It’s hard to get excited after looking at the recent performance of Hexagon (STO: HEXA B), as its stock has fallen 8.9% in the past three months. But if you pay close attention to it, you might find that its key financial metrics look pretty decent, which could mean the stock could potentially rise in the long term given how markets typically reward long-term fundamentals. more resistant term. Specifically, we decided to study Hexagon’s ROE in this article.
Return on equity or ROE is an important factor for a shareholder to consider, as it tells them how effectively their capital is being reinvested. In other words, it reveals the company’s success in turning shareholders’ investments into profits.
See our latest review for Hexagon
How is the ROE calculated?
Return on equity can be calculated using the formula:
Return on equity = Net income (from continuing operations) Ã· Equity
So, based on the above formula, the ROE for Hexagon is:
13% = 872 million euros Ã· 6.7 billion euros (based on the last twelve months up to September 2021).
The “return” is the profit of the last twelve months. This means that for every SEK 1 value of equity, the company generated SEK 0.13 in profit.
What is the relationship between ROE and profit growth?
So far, we’ve learned that ROE measures how efficiently a business generates profits. Based on the portion of its profits that the company chooses to reinvest or “keep”, we are then able to assess a company’s future ability to generate profits. Generally speaking, all other things being equal, companies with high return on equity and high profit retention have a higher growth rate than companies that do not share these attributes.
Hexagon profit growth and 13% ROE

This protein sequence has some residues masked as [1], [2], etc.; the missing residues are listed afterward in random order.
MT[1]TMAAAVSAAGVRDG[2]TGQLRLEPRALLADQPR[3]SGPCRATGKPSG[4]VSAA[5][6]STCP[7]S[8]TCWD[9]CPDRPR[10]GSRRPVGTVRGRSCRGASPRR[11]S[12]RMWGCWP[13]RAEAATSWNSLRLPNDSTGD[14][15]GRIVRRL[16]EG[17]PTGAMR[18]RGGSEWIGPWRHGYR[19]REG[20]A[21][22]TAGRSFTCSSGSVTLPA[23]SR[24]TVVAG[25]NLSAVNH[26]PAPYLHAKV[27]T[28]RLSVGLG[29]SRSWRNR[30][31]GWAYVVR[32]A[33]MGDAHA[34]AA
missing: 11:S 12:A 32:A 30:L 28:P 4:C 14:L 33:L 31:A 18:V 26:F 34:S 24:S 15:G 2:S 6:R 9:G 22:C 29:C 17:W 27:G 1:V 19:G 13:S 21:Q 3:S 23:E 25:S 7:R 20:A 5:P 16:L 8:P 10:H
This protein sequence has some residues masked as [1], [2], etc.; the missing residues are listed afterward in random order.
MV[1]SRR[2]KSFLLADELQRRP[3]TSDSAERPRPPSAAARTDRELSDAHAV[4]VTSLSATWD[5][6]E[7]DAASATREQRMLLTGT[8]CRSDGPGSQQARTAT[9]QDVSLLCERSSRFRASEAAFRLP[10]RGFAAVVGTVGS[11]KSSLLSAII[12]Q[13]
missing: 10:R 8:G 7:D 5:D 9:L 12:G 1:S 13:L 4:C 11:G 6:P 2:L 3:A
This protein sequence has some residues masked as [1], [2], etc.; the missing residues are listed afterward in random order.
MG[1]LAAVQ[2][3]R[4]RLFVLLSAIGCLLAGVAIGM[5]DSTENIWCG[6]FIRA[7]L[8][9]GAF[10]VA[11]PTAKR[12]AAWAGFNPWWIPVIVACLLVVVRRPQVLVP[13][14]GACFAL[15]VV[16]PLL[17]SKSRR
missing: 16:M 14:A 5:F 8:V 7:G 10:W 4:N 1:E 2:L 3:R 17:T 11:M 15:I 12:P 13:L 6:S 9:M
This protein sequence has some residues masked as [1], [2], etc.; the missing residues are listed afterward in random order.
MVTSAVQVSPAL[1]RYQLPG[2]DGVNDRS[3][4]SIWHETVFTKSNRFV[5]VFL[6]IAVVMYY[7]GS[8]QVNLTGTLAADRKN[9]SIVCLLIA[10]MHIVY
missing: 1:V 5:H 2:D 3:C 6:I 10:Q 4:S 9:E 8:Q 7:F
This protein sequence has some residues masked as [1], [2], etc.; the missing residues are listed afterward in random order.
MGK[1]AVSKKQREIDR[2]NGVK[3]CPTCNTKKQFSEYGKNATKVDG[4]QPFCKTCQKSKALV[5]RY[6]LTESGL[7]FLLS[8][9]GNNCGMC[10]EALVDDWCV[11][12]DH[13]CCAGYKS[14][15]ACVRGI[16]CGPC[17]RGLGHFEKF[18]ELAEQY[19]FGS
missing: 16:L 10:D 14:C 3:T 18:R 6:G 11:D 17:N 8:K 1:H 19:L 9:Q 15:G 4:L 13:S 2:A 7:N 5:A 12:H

At first glance, Hexagon appears to have a decent ROE. And comparing with the industry, we found that the industry average ROE is similar to 13%. Despite the modest returns, Hexagon’s five-year net income growth was quite weak, averaging only 4.9%. Some likely reasons that might keep profit growth low are: the company has a high payout rate or the company has misallocated capital, for example.
As a next step, we compared Hexagon’s net income growth to that of the industry and were disappointed to find that the growth of the company is lower than the industry average growth of 18% over the same period.
Profit growth is an important metric to consider when valuing a stock. It is important for an investor to know whether the market has factored in the expected growth (or decline) in company earnings. This then helps them determine whether the stock is set for a bright or dark future. Is HEXA B correctly valued? This intrinsic business value infographic has everything you need to know.
Is Hexagon Using Profits Effectively?
Although Hexagon has a decent three-year median payout ratio of 30% (or a retention rate of 70%), it has experienced very little profit growth. Therefore, there could be other reasons for the lack in this regard. For example, the business could be in decline.
In addition, Hexagon has paid dividends over a period of at least ten years, which means that the management of the company is committed to paying dividends even if it means little or no growth in earnings. Our latest analyst data shows the company’s future payout ratio over the next three years is expected to be around 28%. As a result, forecasts suggest that Hexagon’s future ROE will be 15%, which is again similar to the current ROE.
Overall, we think Hexagon has some positive attributes. However, we are disappointed to see a lack of earnings growth despite a high ROE and a high reinvestment rate. We believe that certain external factors could have a negative impact on the company. However, the latest analysts’ forecasts show that the company will continue to see its profits rise. Are the expectations of these analysts based on general industry expectations or on company fundamentals? Click here to go to our business analyst forecasts page.
Do you have any feedback on this item? Are you worried about the content? Get in touch with us directly. You can also send an email to the editorial team (at) simplywallst.com.
This Simply Wall St article is general in nature. We provide commentary based on historical data and analyst forecasts using only unbiased methodology and our articles are not intended to be financial advice. It does not constitute a recommendation to buy or sell any stock and does not take into account your goals or your financial situation. Our aim is to bring you long-term, targeted analysis based on fundamental data. Note that our analysis may not take into account the latest announcements from price sensitive companies or qualitative documents. Simply Wall St has no position in any of the stocks mentioned.